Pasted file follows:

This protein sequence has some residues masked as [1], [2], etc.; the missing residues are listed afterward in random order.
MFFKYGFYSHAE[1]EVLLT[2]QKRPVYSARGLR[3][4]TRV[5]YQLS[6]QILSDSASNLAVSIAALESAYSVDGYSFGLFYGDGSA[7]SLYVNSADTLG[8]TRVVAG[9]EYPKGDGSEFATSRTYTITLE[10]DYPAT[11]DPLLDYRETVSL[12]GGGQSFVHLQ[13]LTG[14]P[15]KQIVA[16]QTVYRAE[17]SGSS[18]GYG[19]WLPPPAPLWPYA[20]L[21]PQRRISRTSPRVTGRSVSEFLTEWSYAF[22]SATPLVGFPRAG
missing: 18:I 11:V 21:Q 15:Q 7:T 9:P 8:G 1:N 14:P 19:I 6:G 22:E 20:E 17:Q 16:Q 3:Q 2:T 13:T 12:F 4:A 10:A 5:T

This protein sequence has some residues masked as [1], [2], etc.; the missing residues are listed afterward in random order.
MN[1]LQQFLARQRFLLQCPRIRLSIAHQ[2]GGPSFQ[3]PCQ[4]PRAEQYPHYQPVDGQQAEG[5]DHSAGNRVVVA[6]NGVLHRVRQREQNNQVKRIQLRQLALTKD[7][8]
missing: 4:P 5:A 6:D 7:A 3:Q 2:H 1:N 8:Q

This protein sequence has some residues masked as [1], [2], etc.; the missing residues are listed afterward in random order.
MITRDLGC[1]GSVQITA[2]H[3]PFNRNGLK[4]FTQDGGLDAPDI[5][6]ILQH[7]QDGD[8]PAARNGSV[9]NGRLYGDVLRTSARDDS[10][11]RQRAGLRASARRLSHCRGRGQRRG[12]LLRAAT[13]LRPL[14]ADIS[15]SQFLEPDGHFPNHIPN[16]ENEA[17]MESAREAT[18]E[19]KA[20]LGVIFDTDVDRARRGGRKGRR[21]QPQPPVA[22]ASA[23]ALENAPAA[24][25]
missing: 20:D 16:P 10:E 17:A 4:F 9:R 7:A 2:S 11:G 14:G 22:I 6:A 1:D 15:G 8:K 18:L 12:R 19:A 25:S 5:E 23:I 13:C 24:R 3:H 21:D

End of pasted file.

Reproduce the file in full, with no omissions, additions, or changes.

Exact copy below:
This protein sequence has some residues masked as [1], [2], etc.; the missing residues are listed afterward in random order.
MFFKYGFYSHAE[1]EVLLT[2]QKRPVYSARGLR[3][4]TRV[5]YQLS[6]QILSDSASNLAVSIAALESAYSVDGYSFGLFYGDGSA[7]SLYVNSADTLG[8]TRVVAG[9]EYPKGDGSEFATSRTYTITLE[10]DYPAT[11]DPLLDYRETVSL[12]GGGQSFVHLQ[13]LTG[14]P[15]KQIVA[16]QTVYRAE[17]SGSS[18]GYG[19]WLPPPAPLWPYA[20]L[21]PQRRISRTSPRVTGRSVSEFLTEWSYAF[22]SATPLVGFPRAG
missing: 18:I 11:V 21:Q 15:Q 7:T 9:P 8:G 1:N 14:P 19:I 6:G 22:E 20:E 17:Q 16:Q 3:Q 2:T 13:T 12:F 4:A 10:A 5:T

This protein sequence has some residues masked as [1], [2], etc.; the missing residues are listed afterward in random order.
MN[1]LQQFLARQRFLLQCPRIRLSIAHQ[2]GGPSFQ[3]PCQ[4]PRAEQYPHYQPVDGQQAEG[5]DHSAGNRVVVA[6]NGVLHRVRQREQNNQVKRIQLRQLALTKD[7][8]
missing: 4:P 5:A 6:D 7:A 3:Q 2:H 1:N 8:Q

This protein sequence has some residues masked as [1], [2], etc.; the missing residues are listed afterward in random order.
MITRDLGC[1]GSVQITA[2]H[3]PFNRNGLK[4]FTQDGGLDAPDI[5][6]ILQH[7]QDGD[8]PAARNGSV[9]NGRLYGDVLRTSARDDS[10][11]RQRAGLRASARRLSHCRGRGQRRG[12]LLRAAT[13]LRPL[14]ADIS[15]SQFLEPDGHFPNHIPN[16]ENEA[17]MESAREAT[18]E[19]KA[20]LGVIFDTDVDRARRGGRKGRR[21]QPQPPVA[22]ASA[23]ALENAPAA[24][25]
missing: 20:D 16:P 10:E 17:A 4:F 9:R 7:A 2:S 11:G 14:G 22:I 6:A 1:D 15:G 8:K 18:L 12:R 19:A 25:S 5:E 23:I 13:C 24:R 3:H 21:D